eService is Job #1

In the pioneering book, Customers.com, Patricia Seybold says the
formula for success for e-commerce is simple, that is focus “on your
existing customers, figuring out what they want and need and how you can
make life easier for them.”

Sounds great, right? Well, many companies are not doing this.

For example, in a Jupiter Communications survey, of the top 125 eCommerce
sites, 42 percent either did not accept e-mail or never responded to e-mail or took
longer than five days to respond to e-mail. This helps explain why
two-thirds of online transactions are abandoned before completed.

Interestingly enough, customer service may be more important in the online
world than the physical world. After all, in the online world, there is no
face-to-face interaction with customers.

But there are solutions — from a variety of cutting-edge companies.

One of the best companies is eGain,
which plans to offer shares to the public for the first time this week. The
lead underwriter is BancBoston Robertson Stephens and the proposed ticker
symbol is EGAN.

The primary means of online customer service is, of course, e-mail. But, the
volumes of e-mail are usually high and thus are very difficult to handle. It
is usually more cost-effective for companies to outsource such
technologies.

As for eGain, its software is deployed in two ways, either as a hosted
application service (that is, eGain completely manages the technology) or
as an in-house installation. In fact, eGain is the first company to offer
these two options.

Despite the fact it’s a young company, eGain has a comprehensive suite of
products. Its Email Management System (EMS) helps companies route, track
and respond to high volumes of e-mail.

A company can implement their own
rules that categorize email communications using advance artificial
intelligence technology (known as statistical vector analysis). Once the
data is processed, it is sent to the relevant service rep, along with
suggested responses.

Next, the Collaboration System allows customer service reps to provide live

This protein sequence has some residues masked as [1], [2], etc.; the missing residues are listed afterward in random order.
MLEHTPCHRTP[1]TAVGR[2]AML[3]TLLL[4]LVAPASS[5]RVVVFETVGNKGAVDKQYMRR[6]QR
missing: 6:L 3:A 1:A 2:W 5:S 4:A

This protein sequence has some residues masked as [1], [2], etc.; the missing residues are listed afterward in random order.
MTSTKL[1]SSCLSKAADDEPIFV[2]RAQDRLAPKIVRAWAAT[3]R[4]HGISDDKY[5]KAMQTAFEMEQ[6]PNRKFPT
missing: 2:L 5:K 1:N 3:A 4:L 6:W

assistance through the company’s site. The communications are in real-time.

Finally, the eCommerce Bridge integrates EMS with the eCommerce platforms,
as well as call centers and customer databases. That is, a service rep will
be able to get access to all available information on the customer.

So far, the company has added a variety of top-notch customers, like WebTV,
PlanetRx, Snap.com and RealNetworks.

Here’s a look at the valuation metrics (assuming the IPO is priced at the
top of its range). Keep in mind the company is in its early stages and the
revenues are, as a result, minimal.














































































eGain

EGAN

pro forma IPO

 
   

Shares offered

5.00

Price target/actual

$11.00

Proceeds

$55.00

Shares out

27.5

   

IPO market cap

$302.50

less working cap

$50.10

plus LTD

0.2

Enterprise value

$252.40

1999 Revenues

$1.00

1999 Losses

$11.30

Annualized rev.

$2.00

   

eGain

 

Revenue multiple

151

Rev. multiple
enterprise

126

The opportunities for eGain are great. According to IDC, the revenues from
such technologies is expected to grow from $42 million in 1998 to $1.6
billion in 2002.

With its IPO, eGain should, well, gain even more in the marketplace, making
this perhaps the hottest IPO of the week.

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